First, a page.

My confusion is a bit more fundamental. I cannot understand the precise difference between the effects of a gravity field and the effects of acceleration. I thought these would be identical, but it seems I'm wrong.
  9. May 23, 2016 #8


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    Not in general. For example, cosmic ray muon's are created already moving at high velocity and then travel inertially.
  10. May 23, 2016 #9


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    You have to be very careful with statements like this. What you were describing as the gravitational field (the thing that is equivalent to acceleration) does not generally propagate at c. What propagates at c is changes in the curvature.

    Did you read the link I sent? It shows a non inertial frame carefully built so that the field you are talking about does propagate at c.
  11. May 23, 2016 #10
    Sorry, the article in the link looks a bit too complicated for me. Perhaps I should give it a try anyway. Thanks.
  12. May 23, 2016 #11


    Staff: Mentor

    Hmm, then you should probably postpone this question for a bit. The reference is about as basic as they can be for a question like this.
  13. May 23, 2016 #12
    Lorentz contraction occurs when reference frames move relative to each other. This is not caused by acceleration in any way. Perhaps you are thinking that objects start out with the same velocity that you have, and the only way to change that is to accelerate them. But many objects were born moving relative to you, and they didn't have to experience any acceleration for that to be the case.

    Huhh? If an object moves with constant velocity its acceleration is zero.
  14. May 24, 2016 #13
    Sorry, I should have said 'if the effects of acceleration propagate at a finite speed'
  15. May 24, 2016 #14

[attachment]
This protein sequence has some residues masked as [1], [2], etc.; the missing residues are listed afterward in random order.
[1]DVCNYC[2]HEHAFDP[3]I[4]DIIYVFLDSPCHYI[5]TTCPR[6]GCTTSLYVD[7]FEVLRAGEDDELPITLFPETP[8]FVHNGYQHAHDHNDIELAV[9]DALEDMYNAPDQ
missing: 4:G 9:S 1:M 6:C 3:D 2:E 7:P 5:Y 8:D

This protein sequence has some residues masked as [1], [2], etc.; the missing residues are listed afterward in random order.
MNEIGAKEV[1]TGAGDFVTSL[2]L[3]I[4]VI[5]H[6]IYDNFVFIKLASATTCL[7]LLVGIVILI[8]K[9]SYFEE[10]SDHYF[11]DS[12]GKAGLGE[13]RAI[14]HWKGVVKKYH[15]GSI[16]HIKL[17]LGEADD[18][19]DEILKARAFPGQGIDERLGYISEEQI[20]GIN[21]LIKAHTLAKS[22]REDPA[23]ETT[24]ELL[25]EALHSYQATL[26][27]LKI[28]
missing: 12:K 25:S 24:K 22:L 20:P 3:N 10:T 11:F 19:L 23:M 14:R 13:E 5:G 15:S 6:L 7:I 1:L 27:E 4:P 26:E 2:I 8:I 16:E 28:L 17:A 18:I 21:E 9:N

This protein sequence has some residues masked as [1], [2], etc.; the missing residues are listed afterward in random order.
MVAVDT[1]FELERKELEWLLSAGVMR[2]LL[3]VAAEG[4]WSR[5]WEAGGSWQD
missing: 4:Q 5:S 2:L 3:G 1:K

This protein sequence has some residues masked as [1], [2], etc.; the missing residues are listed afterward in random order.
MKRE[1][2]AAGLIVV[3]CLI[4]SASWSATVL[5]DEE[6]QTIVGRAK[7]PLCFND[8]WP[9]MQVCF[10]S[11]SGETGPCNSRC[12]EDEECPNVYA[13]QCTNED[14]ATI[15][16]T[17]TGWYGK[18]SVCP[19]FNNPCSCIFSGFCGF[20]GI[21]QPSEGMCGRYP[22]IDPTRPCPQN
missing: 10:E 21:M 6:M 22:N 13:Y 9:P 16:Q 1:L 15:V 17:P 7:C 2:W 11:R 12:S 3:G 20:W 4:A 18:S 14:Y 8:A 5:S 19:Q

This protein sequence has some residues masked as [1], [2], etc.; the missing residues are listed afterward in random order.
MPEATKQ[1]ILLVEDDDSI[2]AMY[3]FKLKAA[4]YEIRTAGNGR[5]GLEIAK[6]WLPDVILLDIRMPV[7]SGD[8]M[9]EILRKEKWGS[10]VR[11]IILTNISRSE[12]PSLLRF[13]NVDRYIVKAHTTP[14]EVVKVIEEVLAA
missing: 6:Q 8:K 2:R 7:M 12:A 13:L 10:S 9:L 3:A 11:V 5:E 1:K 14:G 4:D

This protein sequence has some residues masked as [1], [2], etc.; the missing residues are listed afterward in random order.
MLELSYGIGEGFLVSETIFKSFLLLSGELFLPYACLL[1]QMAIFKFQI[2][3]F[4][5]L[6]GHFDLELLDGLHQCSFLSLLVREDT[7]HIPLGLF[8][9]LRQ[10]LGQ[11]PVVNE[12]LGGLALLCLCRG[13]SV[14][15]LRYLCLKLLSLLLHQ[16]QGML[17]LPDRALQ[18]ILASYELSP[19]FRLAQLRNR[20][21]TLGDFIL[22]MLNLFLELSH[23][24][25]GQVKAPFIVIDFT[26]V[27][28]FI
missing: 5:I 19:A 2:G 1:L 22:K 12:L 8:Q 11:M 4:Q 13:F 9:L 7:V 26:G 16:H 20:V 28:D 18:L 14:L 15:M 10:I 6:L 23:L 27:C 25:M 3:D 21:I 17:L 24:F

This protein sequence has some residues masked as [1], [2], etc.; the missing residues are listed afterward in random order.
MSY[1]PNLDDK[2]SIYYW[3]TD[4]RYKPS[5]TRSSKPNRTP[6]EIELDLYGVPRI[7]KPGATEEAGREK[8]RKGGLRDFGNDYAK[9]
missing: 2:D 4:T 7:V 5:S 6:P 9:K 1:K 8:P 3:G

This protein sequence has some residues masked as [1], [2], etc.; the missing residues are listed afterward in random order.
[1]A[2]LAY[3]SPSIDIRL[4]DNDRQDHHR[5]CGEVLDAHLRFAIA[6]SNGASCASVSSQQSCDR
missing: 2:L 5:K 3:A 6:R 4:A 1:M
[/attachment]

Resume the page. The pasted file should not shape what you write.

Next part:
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    If you pick two points on a plane, say A and B, and draw a straight line between them, AB, the line is the shortest curve connecting the two points. If you make a detour to a third point, so you have a triangle with A,B, and C, the sum of AC + CB is longer than the direct path AB - except in the degenerate case where A,B,and C are colinear, in which case the sum of the two sides is equal to the hypotenuse.

    If you do the same thing on a space-time diagram, the "lengths" on the space-time diagram are actually elapsed times - sometimes called wristwatch time, or by the more technical name, proper times, on the space-time diagram. And the direct path takes the longest time, rather than the shortest.

    The standard twin paradox doesn't have, or need, any like acceleration. It has only the two straight lines on the space-time diagram, and the sum of the times. So an explanation that's entirely based on acceleration is basically not really addressing the problem.

    To understand this explanation, you need to be able to draw and interpret space-time diagrams. It's not very hard. If you can draw time on a timeline (say, draw a timeline, plot points on it to represent and organize important dates), you have the tools you need to represent time on a diagram. If you can draw lines on a plane, you have the tools needed to handle two dimensions (x and y, horiziontal and vertical) on a diagram. A space-time diagram just uses one dimension to represent time, the other to represent space (distance).

    If you know how to draw space-time diagrams, you realize you can represent different velocities by lines with different slopes on the space-time diagram, and a change in velocity is therefore represented by an angle on the space-time diagram. An acceleration is represented by a curving line on the space-time diagram, rather than a straight one.

    This is enough to get started at least - to fully understand why the proper time on a space-time diagram is longer (rather than shorter) is a bit harder. It comes from the fact that the space-time diagrams don't follow the pythagorean theorem. Basically, when you choose natural units, the square of the hypotenuse is the difference of the squares of the other two sides on the space-time diagram, rather than the sum (which is what you're used to on the Euclidean plane).
  16. May 24, 2016 #15
    Thank you very much, all of you, for taking the time to help me understand these issues. It is a fascinating subject, but it can be difficult to see things in the right context. Your comments have helped a lot.